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POD Power

IPS and Zeus take the dread out of docking, while greatly improving boat performance

IPS and Zeus take the dread out of docking, while greatly improving boat performance

They’re the propulsion systems everyone is talking about, and for good reason. Pod drives — Volvo Penta’s Inboard Performance System and Cummins MerCruiser Diesel’s Zeus — are a true boating breakthrough, improving handling and fuel efficiency and making for all-around simpler operation.

“Pod drives in general are changing the industry,” says Kurt Bergstron, manager of mechanical engineering and quality control at Cobalt Boats, of Neodesha, Kan. “[They’re] helping people move into larger boats.”

How good are the pods? Volvo and Cummins MerCruiser claim their respective systems raise fuel efficiency by up to 30 percent, boost top-end speed by 20 percent, and increase acceleration by 15 percent. From what I’ve seen — and I’ve had the opportunity to test both systems — these claims aren’t unrealistic.

Pod drives also deliver much-improved turning efficiency and response. Specific numbers vary with each application and manufacturer, but without question there are substantial improvements on all performance fronts. Both IPS ( ) and Zeus ( ), for example, reduce airborne emissions and noise by venting the exhaust underwater.

“Fabulous handling — nicer than the jet-drive boats we have previously owned,” says Debbie Gorlin of Destin, Fla., of her IPS-powered 2006 Tiara 4000 Sovran. The Gorlin family elected to go pod because Debbie, who operates the boat while her husband tends the lines, “did not want to figure out the close-quarters maneuvering with conventional shift and throttles.” The drive manufacturers and boatbuilders don’t believe Debbie Gorlin — who with her husband has owned seven boats — is alone in her wishes.

The pod’s hydrodynamic shape creates much less drag than conventional inboard propulsion with its inclined shaft, strut and rudder. The systems also create horizontal thrust, which means the full power of the engines is used to drive the boat. That thrust, combined with the steerable pods, provides directional control at slow speeds as soon as the boat is put in gear — unheard of in conventional propulsion systems, even after bow and stern thrusters have been added. A conventional inboard system requires prop wash to be directed by a rudder and needs the boat to be under way for steerage. It also is less effective when operating in reverse.

The joysticks that are part of the Zeus and IPS systems enable the operator to control the boat in slow-speed maneuvers. The features differ slightly, but the same basic principals apply to each.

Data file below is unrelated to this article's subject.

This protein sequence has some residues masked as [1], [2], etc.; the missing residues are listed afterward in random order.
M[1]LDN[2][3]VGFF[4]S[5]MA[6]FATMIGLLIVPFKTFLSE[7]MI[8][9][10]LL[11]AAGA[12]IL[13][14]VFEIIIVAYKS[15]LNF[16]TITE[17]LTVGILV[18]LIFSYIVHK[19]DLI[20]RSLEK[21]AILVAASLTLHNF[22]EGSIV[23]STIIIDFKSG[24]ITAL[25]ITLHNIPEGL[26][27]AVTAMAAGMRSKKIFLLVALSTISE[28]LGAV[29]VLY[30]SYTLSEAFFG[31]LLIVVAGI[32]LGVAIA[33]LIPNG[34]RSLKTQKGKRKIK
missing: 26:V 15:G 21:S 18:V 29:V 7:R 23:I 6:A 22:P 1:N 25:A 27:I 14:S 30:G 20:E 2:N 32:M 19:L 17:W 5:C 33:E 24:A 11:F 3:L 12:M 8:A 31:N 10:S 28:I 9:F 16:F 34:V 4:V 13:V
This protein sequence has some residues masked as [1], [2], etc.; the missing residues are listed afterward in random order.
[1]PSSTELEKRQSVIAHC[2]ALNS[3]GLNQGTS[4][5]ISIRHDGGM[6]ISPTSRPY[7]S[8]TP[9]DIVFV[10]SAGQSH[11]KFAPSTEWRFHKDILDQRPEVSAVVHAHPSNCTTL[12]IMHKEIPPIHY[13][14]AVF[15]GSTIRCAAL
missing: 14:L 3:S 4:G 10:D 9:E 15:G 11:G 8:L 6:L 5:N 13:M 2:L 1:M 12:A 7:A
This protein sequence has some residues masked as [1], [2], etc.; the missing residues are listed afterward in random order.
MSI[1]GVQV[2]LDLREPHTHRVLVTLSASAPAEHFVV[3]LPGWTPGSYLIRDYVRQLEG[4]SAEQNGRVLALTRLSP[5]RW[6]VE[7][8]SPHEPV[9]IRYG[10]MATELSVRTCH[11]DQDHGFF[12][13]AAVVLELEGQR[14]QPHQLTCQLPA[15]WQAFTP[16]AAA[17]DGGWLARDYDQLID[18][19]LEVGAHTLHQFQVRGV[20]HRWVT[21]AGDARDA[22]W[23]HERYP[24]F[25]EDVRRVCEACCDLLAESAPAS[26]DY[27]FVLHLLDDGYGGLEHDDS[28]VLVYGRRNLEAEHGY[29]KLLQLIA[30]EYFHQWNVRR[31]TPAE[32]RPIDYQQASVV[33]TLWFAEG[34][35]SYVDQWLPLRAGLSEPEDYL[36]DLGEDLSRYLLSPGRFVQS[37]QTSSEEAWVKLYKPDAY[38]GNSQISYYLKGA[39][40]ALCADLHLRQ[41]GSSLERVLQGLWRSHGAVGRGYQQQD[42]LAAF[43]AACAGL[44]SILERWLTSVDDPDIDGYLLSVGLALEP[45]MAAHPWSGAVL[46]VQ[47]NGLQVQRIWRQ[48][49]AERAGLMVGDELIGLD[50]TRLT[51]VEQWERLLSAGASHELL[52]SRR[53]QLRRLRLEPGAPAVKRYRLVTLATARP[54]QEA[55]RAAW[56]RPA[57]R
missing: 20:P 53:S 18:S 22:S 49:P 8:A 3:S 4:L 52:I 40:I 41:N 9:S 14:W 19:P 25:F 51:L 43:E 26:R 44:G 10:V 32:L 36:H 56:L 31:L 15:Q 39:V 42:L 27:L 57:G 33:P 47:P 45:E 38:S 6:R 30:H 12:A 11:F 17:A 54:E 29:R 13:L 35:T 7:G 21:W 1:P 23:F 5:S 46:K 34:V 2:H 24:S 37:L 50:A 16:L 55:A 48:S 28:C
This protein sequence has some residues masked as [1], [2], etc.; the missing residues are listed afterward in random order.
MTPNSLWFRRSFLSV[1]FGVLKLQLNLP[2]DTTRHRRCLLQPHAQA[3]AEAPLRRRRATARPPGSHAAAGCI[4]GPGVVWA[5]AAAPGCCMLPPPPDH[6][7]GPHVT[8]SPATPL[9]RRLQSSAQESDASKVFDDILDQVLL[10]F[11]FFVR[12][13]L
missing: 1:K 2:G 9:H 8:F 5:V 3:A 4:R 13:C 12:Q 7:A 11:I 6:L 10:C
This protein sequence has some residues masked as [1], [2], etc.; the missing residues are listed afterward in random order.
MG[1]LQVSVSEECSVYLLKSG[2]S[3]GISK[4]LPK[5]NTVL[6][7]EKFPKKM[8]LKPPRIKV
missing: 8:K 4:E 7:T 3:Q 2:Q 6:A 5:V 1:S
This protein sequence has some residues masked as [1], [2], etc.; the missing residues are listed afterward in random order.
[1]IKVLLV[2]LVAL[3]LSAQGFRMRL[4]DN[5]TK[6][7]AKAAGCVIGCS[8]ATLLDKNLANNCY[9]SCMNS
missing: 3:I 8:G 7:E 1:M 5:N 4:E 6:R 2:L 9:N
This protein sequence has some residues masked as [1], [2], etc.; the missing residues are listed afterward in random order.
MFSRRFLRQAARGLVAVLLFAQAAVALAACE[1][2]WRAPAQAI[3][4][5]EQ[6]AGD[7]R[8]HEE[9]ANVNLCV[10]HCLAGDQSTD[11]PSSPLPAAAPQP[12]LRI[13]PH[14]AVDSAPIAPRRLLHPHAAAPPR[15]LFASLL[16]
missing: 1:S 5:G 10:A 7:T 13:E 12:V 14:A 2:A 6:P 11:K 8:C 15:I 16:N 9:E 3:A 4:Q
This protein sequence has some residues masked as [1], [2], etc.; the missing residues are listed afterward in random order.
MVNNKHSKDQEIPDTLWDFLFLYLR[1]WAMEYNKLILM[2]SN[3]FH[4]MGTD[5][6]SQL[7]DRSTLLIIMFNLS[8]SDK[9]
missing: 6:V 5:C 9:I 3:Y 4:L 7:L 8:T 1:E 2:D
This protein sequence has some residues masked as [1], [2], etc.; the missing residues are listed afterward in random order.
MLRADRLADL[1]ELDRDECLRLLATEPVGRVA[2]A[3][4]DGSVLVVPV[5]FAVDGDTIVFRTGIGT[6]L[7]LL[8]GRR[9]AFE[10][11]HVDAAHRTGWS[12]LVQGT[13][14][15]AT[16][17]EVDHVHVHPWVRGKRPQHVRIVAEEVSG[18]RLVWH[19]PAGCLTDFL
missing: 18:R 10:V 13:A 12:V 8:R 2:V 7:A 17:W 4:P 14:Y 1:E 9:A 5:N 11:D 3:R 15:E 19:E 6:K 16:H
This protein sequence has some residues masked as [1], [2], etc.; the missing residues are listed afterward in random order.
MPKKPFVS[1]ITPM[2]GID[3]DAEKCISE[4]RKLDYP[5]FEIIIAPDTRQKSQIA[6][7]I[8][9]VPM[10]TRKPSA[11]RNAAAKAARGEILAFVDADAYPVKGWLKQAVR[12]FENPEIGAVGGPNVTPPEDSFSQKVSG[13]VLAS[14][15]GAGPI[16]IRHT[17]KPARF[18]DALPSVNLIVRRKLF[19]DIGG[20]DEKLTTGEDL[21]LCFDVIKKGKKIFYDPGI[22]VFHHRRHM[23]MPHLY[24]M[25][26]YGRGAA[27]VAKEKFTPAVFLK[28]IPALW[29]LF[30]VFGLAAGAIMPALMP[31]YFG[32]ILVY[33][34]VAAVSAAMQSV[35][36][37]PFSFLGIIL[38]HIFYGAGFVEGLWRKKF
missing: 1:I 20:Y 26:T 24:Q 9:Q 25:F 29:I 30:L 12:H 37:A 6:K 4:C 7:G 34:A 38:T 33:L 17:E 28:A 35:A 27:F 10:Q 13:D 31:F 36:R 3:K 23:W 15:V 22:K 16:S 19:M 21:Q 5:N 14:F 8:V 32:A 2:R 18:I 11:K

“When we travel, we do a lot of docking where there are currents running,” Gorlin says. “I am able to confidently dock our boat where others with smaller boats give up and leave.”

The difference is the intuitive joystick operation, which provides directional and speed control. If you want the boat to go directly to starboard, just push the joystick to the right. To go to port, just push it left. You can even move at an angle, such as forward and to starboard at the same time by moving the joystick accordingly. Minor midcourse alterations are just as simple.

Pod drives get the boat up on plane quicker and at lower speeds, with less effort than conventional inboards. The prop shafts on conventional inboards typically are inclined down between 11 and 14 degrees and tend to push the stern of the boat upward. Counter-

rotating props on both Zeus and IPS eliminate the rotational loss experienced with a single prop and minimize cavitation. Pod-equipped boats also aren’t susceptible to side forces, which create prop walk. Increased blade area resulting from the use of dual props allows for larger gear ratios.

Both IPS and Zeus are complete packages, meaning one manufacturer is responsible for all your propulsion needs, repairs and warranty work. Each of the systems is installed through a single opening in the hull. That one opening handles exhaust, seawater intake for engine and accessories, steering, cooling and propulsion. This eliminates the multiple through-hull fittings and valves that typically perforate a powerboat hull below the waterline.

Concerns with engine alignment are also a thing of the past. The new systems are close-coupled, or nearly so. Pods are mounted within large rubber grommets, which isolate gear noise and vibration and help prevent it from being transmitted throughout the hull.